Winter of our Disconnect: How Three Totally Wired Teenagers (and a Mother Who Slept with Her iPhone) Pulled the Plug on Their Technology and Lived to Tell the Tale, by Susan Maushart
The Booklist reviewer writes that the teenagers "quickly learn how to do homework without access to Wikipedia and discover such joys as playing the saxophone and having sing-alongs. Interspersed with the family’s experience is a great deal of timely information about the impact of electronic technology on Generation M (8- to 18-year-olds), and not all of it is pretty." (Amazon.com reviews)
Anna Karenina, by Leo Tolstoy
Travel to St. Petersburg, Russia with a heart-rending, beefy classic about the decisions of a young society woman who chooses to defy the social norms of her time. If you never have time to immerse yourself in another world, Spring Break and Winterim are great times to do so.
Hardcourt Confidential: Tales from Twenty Years in the Pro Tennis Trenches, by Patrick McEnroe
ESPN commentator and tennis champion Patrick McEnroe reveals detailed stories of players, coaches, and other personalities associated with the sport. If you have visions of going pro, this will be an eye-opener.
The Invisible Gorilla: and Other Ways our Intuitions Deceive Us, by Christopher Chabris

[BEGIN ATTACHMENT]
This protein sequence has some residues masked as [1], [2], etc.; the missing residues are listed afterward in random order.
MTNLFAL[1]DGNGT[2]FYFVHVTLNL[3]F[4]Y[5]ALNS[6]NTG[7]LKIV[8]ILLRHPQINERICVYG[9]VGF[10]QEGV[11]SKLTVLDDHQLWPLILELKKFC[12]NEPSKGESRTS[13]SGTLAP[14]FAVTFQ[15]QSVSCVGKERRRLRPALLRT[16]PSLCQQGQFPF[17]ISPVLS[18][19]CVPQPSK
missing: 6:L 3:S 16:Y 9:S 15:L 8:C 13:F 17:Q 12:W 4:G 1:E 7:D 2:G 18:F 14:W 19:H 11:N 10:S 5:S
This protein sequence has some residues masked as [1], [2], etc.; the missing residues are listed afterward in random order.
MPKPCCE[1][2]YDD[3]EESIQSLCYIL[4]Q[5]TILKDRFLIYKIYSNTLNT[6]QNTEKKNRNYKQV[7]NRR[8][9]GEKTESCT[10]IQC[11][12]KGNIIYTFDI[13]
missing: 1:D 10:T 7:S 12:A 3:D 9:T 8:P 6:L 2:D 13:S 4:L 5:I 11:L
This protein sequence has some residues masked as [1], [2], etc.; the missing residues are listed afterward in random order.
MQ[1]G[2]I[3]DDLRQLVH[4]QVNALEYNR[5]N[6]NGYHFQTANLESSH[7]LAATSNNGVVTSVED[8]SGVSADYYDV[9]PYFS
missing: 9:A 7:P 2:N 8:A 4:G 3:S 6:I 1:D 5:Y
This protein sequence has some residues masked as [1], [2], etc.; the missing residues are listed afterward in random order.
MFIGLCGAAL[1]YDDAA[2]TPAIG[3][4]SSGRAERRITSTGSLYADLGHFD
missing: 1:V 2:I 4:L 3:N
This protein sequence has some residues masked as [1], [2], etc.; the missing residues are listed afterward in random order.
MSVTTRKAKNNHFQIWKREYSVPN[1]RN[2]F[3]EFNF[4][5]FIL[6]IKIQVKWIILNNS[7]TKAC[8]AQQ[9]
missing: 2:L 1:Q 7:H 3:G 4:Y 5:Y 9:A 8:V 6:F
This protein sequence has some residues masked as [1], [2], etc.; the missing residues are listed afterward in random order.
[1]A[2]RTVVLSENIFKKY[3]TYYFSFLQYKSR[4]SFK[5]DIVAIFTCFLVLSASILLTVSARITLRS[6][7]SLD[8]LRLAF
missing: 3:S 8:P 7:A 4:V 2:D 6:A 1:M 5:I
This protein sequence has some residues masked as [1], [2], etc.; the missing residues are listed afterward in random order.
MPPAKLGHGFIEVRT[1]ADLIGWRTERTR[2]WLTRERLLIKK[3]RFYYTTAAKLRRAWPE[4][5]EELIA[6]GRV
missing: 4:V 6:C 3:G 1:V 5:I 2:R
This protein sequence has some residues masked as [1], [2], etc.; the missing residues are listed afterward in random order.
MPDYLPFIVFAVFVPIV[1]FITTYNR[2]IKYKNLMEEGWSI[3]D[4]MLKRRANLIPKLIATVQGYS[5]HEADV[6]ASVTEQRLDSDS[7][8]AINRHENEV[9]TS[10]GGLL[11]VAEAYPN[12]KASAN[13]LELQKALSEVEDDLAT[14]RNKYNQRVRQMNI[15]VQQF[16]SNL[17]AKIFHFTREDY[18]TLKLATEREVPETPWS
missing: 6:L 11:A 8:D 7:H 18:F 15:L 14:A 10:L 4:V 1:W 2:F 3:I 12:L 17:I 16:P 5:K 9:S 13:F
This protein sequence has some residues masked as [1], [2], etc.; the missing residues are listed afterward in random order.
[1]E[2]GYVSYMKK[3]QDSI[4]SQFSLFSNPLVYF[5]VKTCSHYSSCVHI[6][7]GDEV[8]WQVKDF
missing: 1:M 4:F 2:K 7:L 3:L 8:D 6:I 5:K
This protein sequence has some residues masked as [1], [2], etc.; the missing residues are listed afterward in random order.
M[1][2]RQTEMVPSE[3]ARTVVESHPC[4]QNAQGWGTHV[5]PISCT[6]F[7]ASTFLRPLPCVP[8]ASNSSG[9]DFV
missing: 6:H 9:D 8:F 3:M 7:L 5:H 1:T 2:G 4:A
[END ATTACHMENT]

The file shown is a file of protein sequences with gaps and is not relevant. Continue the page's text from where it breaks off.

The author of the book says it best: "Reading this book will make you less sure of yourself-and that's a good thing. In The Invisible Gorilla, we use a wide assortment of stories and counterintuitive scientific findings to reveal an important truth: Our minds don't work the way we think they do. We think we see ourselves and the world as they really are, but we're actually missing a whole lot." (Invisible Gorilla website). Be sure to click the link above to see some short video clips of the actual attention tests administered to observers. You won't believe your eyes!
Becoming Animal: An Earthly Cosmology, by David Abram
"As Abram identifies underappreciated aspects of our minds and bodies that evolved to enable us to respond with exquisite sensitivity to our surroundings, he tells extraordinary tales of his encounters with wildlife from whales to ravens, illuminates the planet’s myriad forms of sentient life" (from Booklist review).
"I don't know if I would have lived had I not found poetry."--Jimmy Santiago Baca
The writer Jimmy Santiago Baca will visit Catlin Gabel this Thursday. If you would like to learn a little bit more about him, here are a few options:
Visit the Poets.org website for a brief biography of Santiago Baca's life. Three of his poems are listed on the Poets.org website in the upper right hand corner. If you'd like to learn a little bit more about the writer, his personal struggles, and his approach to language and poetry, there is a good interview with Gabriel Meléndez on the Univ. of Illinois site.
When you visit the Upper School Library, you can browse our display of books by Jimmy Santiago Baca just inside the door.
--Sue, US Librarian